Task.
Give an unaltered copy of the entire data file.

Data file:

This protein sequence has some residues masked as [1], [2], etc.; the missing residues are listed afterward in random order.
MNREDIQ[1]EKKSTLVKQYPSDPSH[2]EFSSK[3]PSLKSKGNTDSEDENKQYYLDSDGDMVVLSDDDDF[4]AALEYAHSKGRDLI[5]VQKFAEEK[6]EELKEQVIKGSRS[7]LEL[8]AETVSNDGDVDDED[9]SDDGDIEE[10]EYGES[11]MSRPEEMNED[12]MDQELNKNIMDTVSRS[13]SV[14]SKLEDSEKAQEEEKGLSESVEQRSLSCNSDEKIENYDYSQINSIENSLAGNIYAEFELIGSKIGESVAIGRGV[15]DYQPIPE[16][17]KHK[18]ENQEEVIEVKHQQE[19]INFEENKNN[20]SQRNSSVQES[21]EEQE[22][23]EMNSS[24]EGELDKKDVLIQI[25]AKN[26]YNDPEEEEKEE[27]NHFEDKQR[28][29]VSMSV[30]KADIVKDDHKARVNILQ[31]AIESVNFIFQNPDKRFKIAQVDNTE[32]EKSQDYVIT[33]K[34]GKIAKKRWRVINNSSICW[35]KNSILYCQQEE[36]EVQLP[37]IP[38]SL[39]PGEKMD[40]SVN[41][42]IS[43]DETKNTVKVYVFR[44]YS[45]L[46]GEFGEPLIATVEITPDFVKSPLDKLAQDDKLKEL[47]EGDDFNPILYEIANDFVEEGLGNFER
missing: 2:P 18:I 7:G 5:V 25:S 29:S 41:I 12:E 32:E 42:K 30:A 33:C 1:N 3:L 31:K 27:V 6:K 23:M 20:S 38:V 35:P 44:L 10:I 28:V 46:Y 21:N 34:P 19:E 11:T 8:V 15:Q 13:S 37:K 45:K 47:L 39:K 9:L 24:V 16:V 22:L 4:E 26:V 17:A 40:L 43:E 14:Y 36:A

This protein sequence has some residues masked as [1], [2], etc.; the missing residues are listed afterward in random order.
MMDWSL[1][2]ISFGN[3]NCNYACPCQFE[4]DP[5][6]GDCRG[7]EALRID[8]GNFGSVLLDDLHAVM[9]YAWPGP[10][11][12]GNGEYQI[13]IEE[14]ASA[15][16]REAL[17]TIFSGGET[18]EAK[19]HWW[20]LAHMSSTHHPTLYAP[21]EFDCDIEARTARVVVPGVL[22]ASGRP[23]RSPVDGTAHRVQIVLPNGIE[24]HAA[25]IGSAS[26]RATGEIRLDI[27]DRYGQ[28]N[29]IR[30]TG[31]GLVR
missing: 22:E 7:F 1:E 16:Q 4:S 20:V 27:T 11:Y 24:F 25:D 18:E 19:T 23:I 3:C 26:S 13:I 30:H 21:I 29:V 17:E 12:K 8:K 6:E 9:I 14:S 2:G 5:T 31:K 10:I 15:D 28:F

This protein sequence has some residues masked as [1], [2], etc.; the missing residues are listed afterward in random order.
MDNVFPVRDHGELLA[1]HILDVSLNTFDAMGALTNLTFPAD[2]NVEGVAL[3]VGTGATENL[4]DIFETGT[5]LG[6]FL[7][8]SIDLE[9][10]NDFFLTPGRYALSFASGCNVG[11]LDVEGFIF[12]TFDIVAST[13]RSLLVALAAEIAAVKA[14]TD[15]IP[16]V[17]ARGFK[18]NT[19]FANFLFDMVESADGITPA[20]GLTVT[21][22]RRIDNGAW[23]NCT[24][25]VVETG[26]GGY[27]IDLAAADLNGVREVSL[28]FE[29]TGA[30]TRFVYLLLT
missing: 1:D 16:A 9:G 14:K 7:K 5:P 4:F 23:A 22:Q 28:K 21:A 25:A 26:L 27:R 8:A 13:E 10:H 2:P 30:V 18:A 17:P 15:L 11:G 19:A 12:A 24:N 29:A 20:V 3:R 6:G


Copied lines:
This protein sequence has some residues masked as [1], [2], etc.; the missing residues are listed afterward in random order.
MNREDIQ[1]EKKSTLVKQYPSDPSH[2]EFSSK[3]PSLKSKGNTDSEDENKQYYLDSDGDMVVLSDDDDF[4]AALEYAHSKGRDLI[5]VQKFAEEK[6]EELKEQVIKGSRS[7]LEL[8]AETVSNDGDVDDED[9]SDDGDIEE[10]EYGES[11]MSRPEEMNED[12]MDQELNKNIMDTVSRS[13]SV[14]SKLEDSEKAQEEEKGLSESVEQRSLSCNSDEKIENYDYSQINSIENSLAGNIYAEFELIGSKIGESVAIGRGV[15]DYQPIPE[16][17]KHK[18]ENQEEVIEVKHQQE[19]INFEENKNN[20]SQRNSSVQES[21]EEQE[22][23]EMNSS[24]EGELDKKDVLIQI[25]AKN[26]YNDPEEEEKEE[27]NHFEDKQR[28][29]VSMSV[30]KADIVKDDHKARVNILQ[31]AIESVNFIFQNPDKRFKIAQVDNTE[32]EKSQDYVIT[33]K[34]GKIAKKRWRVINNSSICW[35]KNSILYCQQEE[36]EVQLP[37]IP[38]SL[39]PGEKMD[40]SVN[41][42]IS[43]DETKNTVKVYVFR[44]YS[45]L[46]GEFGEPLIATVEITPDFVKSPLDKLAQDDKLKEL[47]EGDDFNPILYEIANDFVEEGLGNFER
missing: 2:P 18:I 7:G 5:V 25:S 29:S 41:I 12:E 32:E 42:K 30:A 33:C 1:N 3:L 31:K 27:V 6:K 23:M 20:S 38:V 35:P 44:L 10:I 28:V 46:Y 21:N 34:P 19:E 11:T 8:V 15:Q 13:S 37:K 45:K 47:L 39:K 9:L 24:V 16:V 22:L 4:E 26:V 17:A 40:L 43:E 14:Y 36:A

This protein sequence has some residues masked as [1], [2], etc.; the missing residues are listed afterward in random order.
MMDWSL[1][2]ISFGN[3]NCNYACPCQFE[4]DP[5][6]GDCRG[7]EALRID[8]GNFGSVLLDDLHAVM[9]YAWPGP[10][11][12]GNGEYQI[13]IEE[14]ASA[15][16]REAL[17]TIFSGGET[18]EAK[19]HWW[20]LAHMSSTHHPTLYAP[21]EFDCDIEARTARVVVPGVL[22]ASGRP[23]RSPVDGTAHRVQIVLPNGIE[24]HAA[25]IGSAS[26]RATGEIRLDI[27]DRYGQ[28]N[29]IR[30]TG[31]GLVR
missing: 22:E 7:F 1:E 16:Q 4:S 20:V 27:T 11:Y 24:F 25:D 18:E 19:T 23:I 3:C 26:S 13:I 30:H 21:I 29:V 17:E 12:K 8:K 6:E 9:I 14:S 2:G 5:T 31:K 10:I 15:D 28:F

This protein sequence has some residues masked as [1], [2], etc.; the missing residues are listed afterward in random order.
MDNVFPVRDHGELLA[1]HILDVSLNTFDAMGALTNLTFPAD[2]NVEGVAL[3]VGTGATENL[4]DIFETGT[5]LG[6]FL[7][8]SIDLE[9][10]NDFFLTPGRYALSFASGCNVG[11]LDVEGFIF[12]TFDIVAST[13]RSLLVALAAEIAAVKA[14]TD[15]IP[16]V[17]ARGFK[18]NT[19]FANFLFDMVESADGITPA[20]GLTVT[21][22]RRIDNGAW[23]NCT[24][25]VVETG[26]GGY[27]IDLAAADLNGVREVSL[28]FE[29]TGA[30]TRFVYLLLT
missing: 1:D 16:A 9:G 14:K 7:K 5:P 4:F 23:A 22:Q 28:K 21:A 25:A 26:L 27:R 8:A 13:E 10:H 2:P 30:V 18:A 17:P 15:L 11:G 19:A 12:A 24:N 29:A 20:V 3:R 6:G